Baby oil gives World Cup different feel

Welcome to the Rugby World Cup in the Land of the Rising Sun, where baby oil could be a key ingredient in lifting the William Webb Ellis trophy, writes JOHN GOLIATH.

Every day I learn something new about myself. This week I found out that every time I hear or see the words ‘baby oil’ the first couple of bars of George Michael’s Careless Whisper reverberates in my head. As I’m writing this piece, that saxophone intro is all I can think of.

I’m sorry, it’s now stuck in your head as well. I can’t suffer alone.

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I blame Wales coach Warren Gatland for planting this unfortunate seed in my head after he revealed that his team has been applying baby oil to their, err, training balls. This, to try to replicate the slippery conditions they are likely to encounter in hot and humid Japan over the next couple of months.

‘We’ve been using wet balls and been using baby oil on them as well,’ Gatland said on Sunday.

‘We’ve taped them up as well and we’ve already been through that process in the camps we had before we’ve been away. We have been to two camps where one was at altitude and it was very hot in Switzerland, and then it was in the late 30s in Turkey.

‘We’ve done as much as we possibly can in terms of dealing with the heat. I think the humidity is going to be a factor … it’s how we cope with that.’

The revelation has caused quite a stir in Japan, with journalists quizzing different coaches about the dos and don’ts of baby oil. Bok assistant coach Mzwandile Stick couldn’t keep a straight face during a media conference, while Gatland’s arch-rival, All Blacks coach Steve Hansen, poked a bit of fun at the Wales mentor.

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‘You want to rephrase what you just said?’ asked Hansen after being confronted with ‘baby oil-gate’.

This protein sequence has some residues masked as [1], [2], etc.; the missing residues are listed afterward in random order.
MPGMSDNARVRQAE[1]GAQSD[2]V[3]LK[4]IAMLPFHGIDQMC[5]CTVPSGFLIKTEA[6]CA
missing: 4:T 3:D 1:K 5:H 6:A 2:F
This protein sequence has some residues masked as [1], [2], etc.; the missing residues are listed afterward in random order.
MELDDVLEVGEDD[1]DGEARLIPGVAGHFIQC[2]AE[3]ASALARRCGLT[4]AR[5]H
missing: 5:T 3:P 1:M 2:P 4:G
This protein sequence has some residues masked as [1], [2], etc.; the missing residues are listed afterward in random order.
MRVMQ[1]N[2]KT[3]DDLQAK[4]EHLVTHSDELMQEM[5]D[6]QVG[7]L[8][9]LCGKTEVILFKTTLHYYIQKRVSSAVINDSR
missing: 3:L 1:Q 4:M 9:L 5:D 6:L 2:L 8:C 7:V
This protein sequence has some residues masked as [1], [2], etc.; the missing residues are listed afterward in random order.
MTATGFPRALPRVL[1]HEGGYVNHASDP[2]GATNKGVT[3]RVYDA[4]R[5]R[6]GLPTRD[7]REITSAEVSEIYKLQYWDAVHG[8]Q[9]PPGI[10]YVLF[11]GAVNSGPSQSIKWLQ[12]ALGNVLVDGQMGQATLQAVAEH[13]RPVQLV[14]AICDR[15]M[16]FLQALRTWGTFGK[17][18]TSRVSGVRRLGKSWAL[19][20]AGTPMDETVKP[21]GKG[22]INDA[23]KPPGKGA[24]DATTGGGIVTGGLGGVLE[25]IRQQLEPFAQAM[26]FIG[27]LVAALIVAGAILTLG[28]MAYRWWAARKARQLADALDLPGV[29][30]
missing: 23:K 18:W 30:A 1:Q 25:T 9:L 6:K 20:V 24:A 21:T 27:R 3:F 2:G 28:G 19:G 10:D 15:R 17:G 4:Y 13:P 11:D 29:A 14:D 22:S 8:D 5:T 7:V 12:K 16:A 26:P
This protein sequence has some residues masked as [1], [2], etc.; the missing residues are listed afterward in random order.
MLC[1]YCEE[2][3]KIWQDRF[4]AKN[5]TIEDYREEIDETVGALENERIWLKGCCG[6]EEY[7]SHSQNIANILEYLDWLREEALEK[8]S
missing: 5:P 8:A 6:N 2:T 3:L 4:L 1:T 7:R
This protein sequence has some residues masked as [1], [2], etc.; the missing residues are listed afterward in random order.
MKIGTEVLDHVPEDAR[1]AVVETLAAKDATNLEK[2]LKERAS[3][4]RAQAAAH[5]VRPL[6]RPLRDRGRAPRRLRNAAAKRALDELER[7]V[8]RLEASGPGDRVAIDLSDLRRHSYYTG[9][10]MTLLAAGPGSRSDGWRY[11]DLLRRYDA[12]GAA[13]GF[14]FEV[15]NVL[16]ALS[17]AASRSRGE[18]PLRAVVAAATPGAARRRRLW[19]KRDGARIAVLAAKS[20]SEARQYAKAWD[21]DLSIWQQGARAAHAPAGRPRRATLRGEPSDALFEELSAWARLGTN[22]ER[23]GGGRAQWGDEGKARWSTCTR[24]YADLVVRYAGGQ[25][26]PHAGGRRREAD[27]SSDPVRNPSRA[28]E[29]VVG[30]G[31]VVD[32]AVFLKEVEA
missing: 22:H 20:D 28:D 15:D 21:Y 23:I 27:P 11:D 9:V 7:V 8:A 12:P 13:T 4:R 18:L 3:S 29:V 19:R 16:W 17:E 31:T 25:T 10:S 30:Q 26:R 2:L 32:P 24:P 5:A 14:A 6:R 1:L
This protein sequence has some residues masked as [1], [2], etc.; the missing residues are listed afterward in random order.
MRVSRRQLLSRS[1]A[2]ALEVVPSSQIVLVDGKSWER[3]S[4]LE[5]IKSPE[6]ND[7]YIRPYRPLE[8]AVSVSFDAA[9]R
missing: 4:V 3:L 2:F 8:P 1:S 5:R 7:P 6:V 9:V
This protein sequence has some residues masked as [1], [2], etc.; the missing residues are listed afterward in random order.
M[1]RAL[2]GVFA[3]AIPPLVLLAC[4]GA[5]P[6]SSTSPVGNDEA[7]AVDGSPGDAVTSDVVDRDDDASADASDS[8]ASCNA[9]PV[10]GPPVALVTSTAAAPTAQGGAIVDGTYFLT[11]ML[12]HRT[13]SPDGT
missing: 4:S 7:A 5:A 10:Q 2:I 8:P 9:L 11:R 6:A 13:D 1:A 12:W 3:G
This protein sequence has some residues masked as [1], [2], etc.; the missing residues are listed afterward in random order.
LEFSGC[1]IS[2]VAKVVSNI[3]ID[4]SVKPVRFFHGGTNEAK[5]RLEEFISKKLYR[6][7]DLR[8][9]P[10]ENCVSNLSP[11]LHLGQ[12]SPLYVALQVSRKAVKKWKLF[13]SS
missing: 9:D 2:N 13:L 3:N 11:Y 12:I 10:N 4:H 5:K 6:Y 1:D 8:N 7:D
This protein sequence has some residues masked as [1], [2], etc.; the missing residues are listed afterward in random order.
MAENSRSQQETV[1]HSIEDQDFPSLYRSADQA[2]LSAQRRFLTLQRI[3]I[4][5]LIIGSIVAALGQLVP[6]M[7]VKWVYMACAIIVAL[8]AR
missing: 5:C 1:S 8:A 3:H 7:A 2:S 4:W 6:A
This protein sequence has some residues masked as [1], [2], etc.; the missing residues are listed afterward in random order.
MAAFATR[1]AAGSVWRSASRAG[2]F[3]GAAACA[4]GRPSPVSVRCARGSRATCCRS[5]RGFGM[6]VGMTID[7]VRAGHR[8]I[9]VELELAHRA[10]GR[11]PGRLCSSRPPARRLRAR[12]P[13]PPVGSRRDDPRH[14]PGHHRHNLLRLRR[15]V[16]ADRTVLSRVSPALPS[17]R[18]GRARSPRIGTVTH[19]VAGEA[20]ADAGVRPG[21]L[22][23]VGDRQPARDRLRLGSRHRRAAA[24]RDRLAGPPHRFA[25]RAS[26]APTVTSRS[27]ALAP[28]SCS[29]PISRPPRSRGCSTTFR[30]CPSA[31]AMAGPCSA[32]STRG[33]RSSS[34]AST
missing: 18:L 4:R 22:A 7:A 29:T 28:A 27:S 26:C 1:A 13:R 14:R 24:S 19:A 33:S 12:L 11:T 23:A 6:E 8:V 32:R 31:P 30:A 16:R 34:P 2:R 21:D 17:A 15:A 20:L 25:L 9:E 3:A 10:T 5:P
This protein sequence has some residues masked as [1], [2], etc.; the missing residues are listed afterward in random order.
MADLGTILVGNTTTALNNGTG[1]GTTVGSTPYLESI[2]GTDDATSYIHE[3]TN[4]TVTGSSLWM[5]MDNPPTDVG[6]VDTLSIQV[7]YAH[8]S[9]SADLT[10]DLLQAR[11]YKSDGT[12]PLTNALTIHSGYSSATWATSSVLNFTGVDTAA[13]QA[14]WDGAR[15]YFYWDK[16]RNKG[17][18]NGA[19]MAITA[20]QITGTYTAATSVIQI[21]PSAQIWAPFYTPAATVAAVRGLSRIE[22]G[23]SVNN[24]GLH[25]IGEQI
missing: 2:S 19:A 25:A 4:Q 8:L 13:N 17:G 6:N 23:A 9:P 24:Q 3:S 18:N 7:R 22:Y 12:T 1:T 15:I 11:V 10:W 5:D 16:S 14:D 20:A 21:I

‘You said Warren Gatland has been putting baby oil on his balls. That’s probably not the headline you want.

‘We’ve just been using plain old water. It seems to be working all right.’

The slippery ball is going to be a big issue in Japan and it’s rather surprising that those gloves many players wore in the early 2000s are not making a comeback. I would have thought that would have been the first idea that comes to mind. Not baby oil. Seriously?

But I’m glad those gloves were left in the previous decade. Goodness me, my lasting memory of those gloves is how terrible the Boks were under Harry Viljoen and Rudolf Straeuli during that time.

The baby oil, however, has got me excited. But it’s not what you think.

It’s another thing that’s adding to the unique flavour and feel of this World Cup. It’s different, but a good different, as the lead-up to this tournament has been fascinating to follow because the World Cup has ventured into the great unknown.

We’ll have to see what the action is going to be like on the field, especially with the slippery ball. I have a feeling we are all going to have a good time during this World Cup, and, who knows, South Africans may even be dancing after the final whistle on 2 November.

But, remember, guys, ‘guilty feet have got no rhythm‘ …

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